In this blog post, I would like to present you tweetanalyzer.net, a small project of mine, where you can do a sentiment analysis of your tweets or the ones of any other Twitter user. The goal was to create a fun website which uses text analysis to determine how positive someone’s tweets are.
After you signed in with your Twitter account, you can type in any username and the website will automatically download the latest 200-300 tweets and calculate a positivity and vulgarity score for each of them. The method used to do this is very simple. The backend uses the AFINN word list from Finn Årup Nielsen, which contains nearly 2,500 words rated for their positivity from -5 (negative) to +5 (positive). After removing stop words, hashtags, and URLs the script looks up every word in this list and calculates the sum for each tweet. If this sum is over zero, the tweet will be marked as positive if it’s under zero as negative. The overall positivity score for a user is then calculated as follows:
Admintingly this approach has its weakness and is not as sophisticated as many other methods classification technique out there. For example, it can not understand the context of a tweet and how a specific word (e.g., sick) is used. I experimented more complex Python libraries for text analysis, but unfortunately they did not run well on the Google App Engine platform if you plan to analyse thousands of tweets but only have a limited budget. I am sure that it can be done without a problem but since I never used it before and did not want to spend too much time on it, I decided to use the simple solution which I believe is still sufficient for such a task.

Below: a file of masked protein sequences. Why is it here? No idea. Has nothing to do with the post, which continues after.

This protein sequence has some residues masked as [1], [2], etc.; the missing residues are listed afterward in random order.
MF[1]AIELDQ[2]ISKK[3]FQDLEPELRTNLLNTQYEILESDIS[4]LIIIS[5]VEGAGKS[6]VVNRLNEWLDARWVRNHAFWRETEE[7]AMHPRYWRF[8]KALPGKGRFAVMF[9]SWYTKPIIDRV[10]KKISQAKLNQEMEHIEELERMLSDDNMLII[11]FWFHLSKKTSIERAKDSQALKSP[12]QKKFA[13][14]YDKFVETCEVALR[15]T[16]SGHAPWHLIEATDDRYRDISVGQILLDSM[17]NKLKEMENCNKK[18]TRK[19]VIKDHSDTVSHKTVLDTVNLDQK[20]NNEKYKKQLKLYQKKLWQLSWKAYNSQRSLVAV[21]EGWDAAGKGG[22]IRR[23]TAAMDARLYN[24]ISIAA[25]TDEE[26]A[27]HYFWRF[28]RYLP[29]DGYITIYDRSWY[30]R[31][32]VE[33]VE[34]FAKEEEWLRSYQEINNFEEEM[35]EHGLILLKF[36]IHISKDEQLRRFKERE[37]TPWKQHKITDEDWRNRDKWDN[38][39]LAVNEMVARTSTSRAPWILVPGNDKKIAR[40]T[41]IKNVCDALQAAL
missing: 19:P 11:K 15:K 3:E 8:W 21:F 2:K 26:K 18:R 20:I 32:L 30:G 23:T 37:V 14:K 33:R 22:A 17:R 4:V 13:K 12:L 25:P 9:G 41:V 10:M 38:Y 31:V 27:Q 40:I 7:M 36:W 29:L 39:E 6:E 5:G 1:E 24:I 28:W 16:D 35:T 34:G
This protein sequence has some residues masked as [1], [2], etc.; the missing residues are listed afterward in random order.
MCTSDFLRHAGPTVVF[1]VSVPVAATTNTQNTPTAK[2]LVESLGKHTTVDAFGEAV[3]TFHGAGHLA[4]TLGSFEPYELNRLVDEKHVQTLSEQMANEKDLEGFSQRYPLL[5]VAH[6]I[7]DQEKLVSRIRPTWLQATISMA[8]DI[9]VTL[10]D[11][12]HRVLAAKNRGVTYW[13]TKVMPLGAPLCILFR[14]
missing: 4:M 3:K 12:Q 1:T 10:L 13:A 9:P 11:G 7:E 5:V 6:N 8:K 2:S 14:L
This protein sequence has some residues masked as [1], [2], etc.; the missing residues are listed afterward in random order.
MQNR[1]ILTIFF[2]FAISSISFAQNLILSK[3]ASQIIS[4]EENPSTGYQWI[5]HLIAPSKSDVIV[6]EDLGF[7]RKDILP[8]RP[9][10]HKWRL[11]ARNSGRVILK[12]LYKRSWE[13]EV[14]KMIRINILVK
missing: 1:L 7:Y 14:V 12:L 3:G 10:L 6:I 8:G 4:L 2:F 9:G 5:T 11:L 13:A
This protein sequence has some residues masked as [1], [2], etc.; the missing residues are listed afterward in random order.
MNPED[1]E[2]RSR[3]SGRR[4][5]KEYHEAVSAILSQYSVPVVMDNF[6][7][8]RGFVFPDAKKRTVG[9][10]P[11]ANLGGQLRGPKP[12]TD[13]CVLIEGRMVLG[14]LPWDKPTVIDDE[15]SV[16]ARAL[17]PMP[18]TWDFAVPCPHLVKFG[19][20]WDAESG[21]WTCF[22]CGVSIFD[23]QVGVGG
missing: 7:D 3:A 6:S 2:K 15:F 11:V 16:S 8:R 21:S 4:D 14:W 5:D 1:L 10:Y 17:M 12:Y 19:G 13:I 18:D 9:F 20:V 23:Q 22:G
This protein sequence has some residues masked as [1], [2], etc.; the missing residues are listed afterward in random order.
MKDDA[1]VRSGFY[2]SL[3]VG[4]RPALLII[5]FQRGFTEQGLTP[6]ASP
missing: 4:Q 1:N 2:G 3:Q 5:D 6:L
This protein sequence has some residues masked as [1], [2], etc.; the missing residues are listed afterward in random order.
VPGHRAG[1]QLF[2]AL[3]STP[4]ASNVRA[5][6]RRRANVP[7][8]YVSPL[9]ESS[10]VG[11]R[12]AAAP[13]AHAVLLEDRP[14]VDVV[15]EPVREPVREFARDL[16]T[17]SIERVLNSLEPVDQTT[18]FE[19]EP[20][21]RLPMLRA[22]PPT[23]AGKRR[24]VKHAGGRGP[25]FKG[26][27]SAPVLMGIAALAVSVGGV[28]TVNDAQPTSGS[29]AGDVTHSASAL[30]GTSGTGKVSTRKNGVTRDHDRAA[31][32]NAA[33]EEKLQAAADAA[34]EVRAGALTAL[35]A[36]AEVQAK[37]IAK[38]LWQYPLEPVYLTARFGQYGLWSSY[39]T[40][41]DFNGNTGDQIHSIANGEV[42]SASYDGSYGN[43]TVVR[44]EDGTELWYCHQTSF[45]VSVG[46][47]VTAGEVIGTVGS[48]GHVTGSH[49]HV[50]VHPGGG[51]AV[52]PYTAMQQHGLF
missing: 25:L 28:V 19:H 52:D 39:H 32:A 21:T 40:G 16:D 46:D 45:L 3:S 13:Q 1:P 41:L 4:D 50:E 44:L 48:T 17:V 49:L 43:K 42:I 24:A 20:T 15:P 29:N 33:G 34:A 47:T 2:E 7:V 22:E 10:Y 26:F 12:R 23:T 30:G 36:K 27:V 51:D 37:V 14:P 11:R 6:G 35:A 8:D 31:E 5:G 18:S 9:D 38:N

To determine how vulgar a tweet is, the software uses a similar word list based method. If a tweet contains a word which is in this list, it will be marked as vulgar. The lack of content-awareness will, of course, lead to some mistakes. For example, news articles about sex trafficking or rape will be falsely classified as vulgar. So please do not take the results too seriously and rather tweet something positive about it! Feel free to contact me if you suggestions or questions.
You can find the project here: https://tweetanalyzer.net